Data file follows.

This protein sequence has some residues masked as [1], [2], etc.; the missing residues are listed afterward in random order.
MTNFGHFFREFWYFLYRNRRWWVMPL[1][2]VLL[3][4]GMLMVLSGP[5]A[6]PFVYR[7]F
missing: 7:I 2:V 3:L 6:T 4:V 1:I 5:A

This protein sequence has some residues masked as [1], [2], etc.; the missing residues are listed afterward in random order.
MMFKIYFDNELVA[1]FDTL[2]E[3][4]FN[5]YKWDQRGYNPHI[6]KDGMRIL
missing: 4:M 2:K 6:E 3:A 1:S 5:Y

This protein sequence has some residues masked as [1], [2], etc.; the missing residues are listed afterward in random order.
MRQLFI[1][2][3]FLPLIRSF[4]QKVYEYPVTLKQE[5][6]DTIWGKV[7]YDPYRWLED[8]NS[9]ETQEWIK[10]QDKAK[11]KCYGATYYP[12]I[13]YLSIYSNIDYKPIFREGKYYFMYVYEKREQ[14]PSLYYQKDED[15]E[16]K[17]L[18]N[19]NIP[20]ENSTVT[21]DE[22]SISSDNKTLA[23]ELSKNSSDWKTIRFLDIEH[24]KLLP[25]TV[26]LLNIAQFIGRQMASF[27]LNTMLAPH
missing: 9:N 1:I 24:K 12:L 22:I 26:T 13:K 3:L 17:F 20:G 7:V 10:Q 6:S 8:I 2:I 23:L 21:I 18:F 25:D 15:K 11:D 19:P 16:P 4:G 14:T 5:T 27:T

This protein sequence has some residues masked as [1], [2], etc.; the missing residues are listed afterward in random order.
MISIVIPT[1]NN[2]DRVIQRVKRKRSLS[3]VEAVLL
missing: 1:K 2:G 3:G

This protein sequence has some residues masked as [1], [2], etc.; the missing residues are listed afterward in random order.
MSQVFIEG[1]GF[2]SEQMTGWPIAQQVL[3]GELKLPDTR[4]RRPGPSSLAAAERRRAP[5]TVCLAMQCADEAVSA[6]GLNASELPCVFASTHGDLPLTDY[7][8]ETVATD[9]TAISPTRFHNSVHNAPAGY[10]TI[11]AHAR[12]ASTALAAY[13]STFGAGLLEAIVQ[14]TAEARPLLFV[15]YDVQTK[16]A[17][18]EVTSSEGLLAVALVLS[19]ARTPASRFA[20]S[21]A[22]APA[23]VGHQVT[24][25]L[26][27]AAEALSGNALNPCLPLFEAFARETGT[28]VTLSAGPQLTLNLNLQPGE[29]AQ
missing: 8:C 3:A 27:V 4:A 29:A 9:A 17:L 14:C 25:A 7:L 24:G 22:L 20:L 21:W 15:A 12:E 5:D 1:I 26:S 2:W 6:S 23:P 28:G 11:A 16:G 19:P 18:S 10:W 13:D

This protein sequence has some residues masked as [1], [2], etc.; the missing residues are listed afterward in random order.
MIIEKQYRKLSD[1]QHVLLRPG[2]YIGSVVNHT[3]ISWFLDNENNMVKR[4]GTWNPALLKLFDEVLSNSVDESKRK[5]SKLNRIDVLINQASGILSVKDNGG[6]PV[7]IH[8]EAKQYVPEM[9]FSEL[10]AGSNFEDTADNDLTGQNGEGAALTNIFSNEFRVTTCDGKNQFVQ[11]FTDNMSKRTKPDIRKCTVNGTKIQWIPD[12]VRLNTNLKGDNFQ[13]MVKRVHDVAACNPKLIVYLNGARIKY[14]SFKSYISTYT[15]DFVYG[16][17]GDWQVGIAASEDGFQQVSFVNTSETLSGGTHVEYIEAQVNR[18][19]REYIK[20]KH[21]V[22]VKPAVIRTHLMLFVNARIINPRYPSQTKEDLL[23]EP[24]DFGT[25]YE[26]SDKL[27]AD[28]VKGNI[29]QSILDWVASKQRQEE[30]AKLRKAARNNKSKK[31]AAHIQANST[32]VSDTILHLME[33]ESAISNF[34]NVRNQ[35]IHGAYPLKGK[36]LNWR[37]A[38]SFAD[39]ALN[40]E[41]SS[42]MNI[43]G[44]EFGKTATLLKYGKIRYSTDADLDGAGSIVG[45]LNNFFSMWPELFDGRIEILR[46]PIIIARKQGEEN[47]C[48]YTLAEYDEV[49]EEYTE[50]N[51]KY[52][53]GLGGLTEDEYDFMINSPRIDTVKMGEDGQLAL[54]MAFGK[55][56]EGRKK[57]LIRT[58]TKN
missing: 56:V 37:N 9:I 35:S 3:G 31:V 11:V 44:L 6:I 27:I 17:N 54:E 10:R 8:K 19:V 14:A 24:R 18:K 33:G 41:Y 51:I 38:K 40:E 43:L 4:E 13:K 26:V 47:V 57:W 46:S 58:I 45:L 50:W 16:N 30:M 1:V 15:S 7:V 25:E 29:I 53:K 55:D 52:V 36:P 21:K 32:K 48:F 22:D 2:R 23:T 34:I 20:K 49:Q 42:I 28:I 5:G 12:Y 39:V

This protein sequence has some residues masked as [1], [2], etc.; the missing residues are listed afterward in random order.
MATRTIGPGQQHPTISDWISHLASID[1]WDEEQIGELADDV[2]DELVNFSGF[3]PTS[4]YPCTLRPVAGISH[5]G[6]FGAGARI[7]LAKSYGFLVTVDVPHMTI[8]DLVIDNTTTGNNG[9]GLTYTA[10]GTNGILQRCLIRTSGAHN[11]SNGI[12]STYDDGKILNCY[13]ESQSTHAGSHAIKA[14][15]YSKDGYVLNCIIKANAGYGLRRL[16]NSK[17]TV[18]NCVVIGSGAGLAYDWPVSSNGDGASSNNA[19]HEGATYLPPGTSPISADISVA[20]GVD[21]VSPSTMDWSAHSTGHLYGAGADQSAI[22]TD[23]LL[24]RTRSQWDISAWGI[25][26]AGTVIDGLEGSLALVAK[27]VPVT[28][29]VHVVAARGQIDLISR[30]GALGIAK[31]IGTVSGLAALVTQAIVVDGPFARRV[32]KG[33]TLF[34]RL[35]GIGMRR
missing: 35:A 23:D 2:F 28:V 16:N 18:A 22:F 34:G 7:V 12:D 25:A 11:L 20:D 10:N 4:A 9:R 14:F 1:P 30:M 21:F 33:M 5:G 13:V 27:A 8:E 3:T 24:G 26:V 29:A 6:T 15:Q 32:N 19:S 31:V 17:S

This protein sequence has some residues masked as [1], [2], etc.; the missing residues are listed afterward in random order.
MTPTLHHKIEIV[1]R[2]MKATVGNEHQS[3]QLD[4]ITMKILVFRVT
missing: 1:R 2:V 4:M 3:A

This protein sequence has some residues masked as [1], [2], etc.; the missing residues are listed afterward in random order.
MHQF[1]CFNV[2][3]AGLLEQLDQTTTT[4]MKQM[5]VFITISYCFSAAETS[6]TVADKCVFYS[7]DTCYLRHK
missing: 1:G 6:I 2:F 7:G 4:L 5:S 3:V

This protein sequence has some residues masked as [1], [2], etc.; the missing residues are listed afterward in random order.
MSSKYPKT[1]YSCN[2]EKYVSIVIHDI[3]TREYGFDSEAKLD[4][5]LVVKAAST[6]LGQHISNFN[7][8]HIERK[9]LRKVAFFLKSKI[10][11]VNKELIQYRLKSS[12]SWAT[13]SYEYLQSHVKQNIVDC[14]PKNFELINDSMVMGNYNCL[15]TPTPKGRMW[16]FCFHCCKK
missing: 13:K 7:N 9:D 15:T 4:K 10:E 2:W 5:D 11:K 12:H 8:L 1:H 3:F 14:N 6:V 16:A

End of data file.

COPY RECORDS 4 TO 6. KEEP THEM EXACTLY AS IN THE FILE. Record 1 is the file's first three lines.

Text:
This protein sequence has some residues masked as [1], [2], etc.; the missing residues are listed afterward in random order.
MISIVIPT[1]NN[2]DRVIQRVKRKRSLS[3]VEAVLL
missing: 1:K 2:G 3:G

This protein sequence has some residues masked as [1], [2], etc.; the missing residues are listed afterward in random order.
MSQVFIEG[1]GF[2]SEQMTGWPIAQQVL[3]GELKLPDTR[4]RRPGPSSLAAAERRRAP[5]TVCLAMQCADEAVSA[6]GLNASELPCVFASTHGDLPLTDY[7][8]ETVATD[9]TAISPTRFHNSVHNAPAGY[10]TI[11]AHAR[12]ASTALAAY[13]STFGAGLLEAIVQ[14]TAEARPLLFV[15]YDVQTK[16]A[17][18]EVTSSEGLLAVALVLS[19]ARTPASRFA[20]S[21]A[22]APA[23]VGHQVT[24][25]L[26][27]AAEALSGNALNPCLPLFEAFARETGT[28]VTLSAGPQLTLNLNLQPGE[29]AQ
missing: 8:C 3:A 27:V 4:A 29:A 9:A 17:L 14:C 25:A 7:L 24:G 22:L 20:L 21:W 15:A 12:E 5:D 1:I 26:S 2:W 6:S 23:P 28:G 11:A 16:G 19:P 18:S 10:W 13:D

This protein sequence has some residues masked as [1], [2], etc.; the missing residues are listed afterward in random order.
MIIEKQYRKLSD[1]QHVLLRPG[2]YIGSVVNHT[3]ISWFLDNENNMVKR[4]GTWNPALLKLFDEVLSNSVDESKRK[5]SKLNRIDVLINQASGILSVKDNGG[6]PV[7]IH[8]EAKQYVPEM[9]FSEL[10]AGSNFEDTADNDLTGQNGEGAALTNIFSNEFRVTTCDGKNQFVQ[11]FTDNMSKRTKPDIRKCTVNGTKIQWIPD[12]VRLNTNLKGDNFQ[13]MVKRVHDVAACNPKLIVYLNGARIKY[14]SFKSYISTYT[15]DFVYG[16][17]GDWQVGIAASEDGFQQVSFVNTSETLSGGTHVEYIEAQVNR[18][19]REYIK[20]KH[21]V[22]VKPAVIRTHLMLFVNARIINPRYPSQTKEDLL[23]EP[24]DFGT[25]YE[26]SDKL[27]AD[28]VKGNI[29]QSILDWVASKQRQEE[30]AKLRKAARNNKSKK[31]AAHIQANST[32]VSDTILHLME[33]ESAISNF[34]NVRNQ[35]IHGAYPLKGK[36]LNWR[37]A[38]SFAD[39]ALN[40]E[41]SS[42]MNI[43]G[44]EFGKTATLLKYGKIRYSTDADLDGAGSIVG[45]LNNFFSMWPELFDGRIEILR[46]PIIIARKQGEEN[47]C[48]YTLAEYDEV[49]EEYTE[50]N[51]KY[52][53]GLGGLTEDEYDFMINSPRIDTVKMGEDGQLAL[54]MAFGK[55][56]EGRKK[57]LIRT[58]TKN
missing: 56:V 37:N 9:I 35:S 3:G 31:V 11:V 44:L 6:I 27:I 17:N 54:E 10:R 8:K 19:V 14:A 24:R 18:K 33:G 41:Y 51:I 38:K 40:E 43:L 4:E 13:K 26:V 47:V 57:W 46:S 58:I 45:L 50:W 16:N 30:M 1:V 15:S 7:V 25:E 29:I 53:K 55:D 52:V 36:P 21:K 32:K 48:F 22:D 2:R 23:T 34:I 20:K 49:Q 42:I 28:I 5:G 12:Y 39:V